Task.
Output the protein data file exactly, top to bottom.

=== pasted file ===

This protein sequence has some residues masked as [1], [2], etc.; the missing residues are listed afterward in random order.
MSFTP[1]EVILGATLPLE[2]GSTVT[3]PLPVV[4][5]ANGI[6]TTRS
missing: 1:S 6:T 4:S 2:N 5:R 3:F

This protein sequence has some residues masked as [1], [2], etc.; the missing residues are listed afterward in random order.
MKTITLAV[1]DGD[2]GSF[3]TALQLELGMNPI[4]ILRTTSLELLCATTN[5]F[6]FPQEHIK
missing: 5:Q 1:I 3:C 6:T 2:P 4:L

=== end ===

This protein sequence has some residues masked as [1], [2], etc.; the missing residues are listed afterward in random order.
MSFTP[1]EVILGATLPLE[2]GSTVT[3]PLPVV[4][5]ANGI[6]TTRS
missing: 1:S 6:T 4:S 2:N 5:R 3:F

This protein sequence has some residues masked as [1], [2], etc.; the missing residues are listed afterward in random order.
MKTITLAV[1]DGD[2]GSF[3]TALQLELGMNPI[4]ILRTTSLELLCATTN[5]F[6]FPQEHIK
missing: 5:Q 1:I 3:C 6:T 2:P 4:L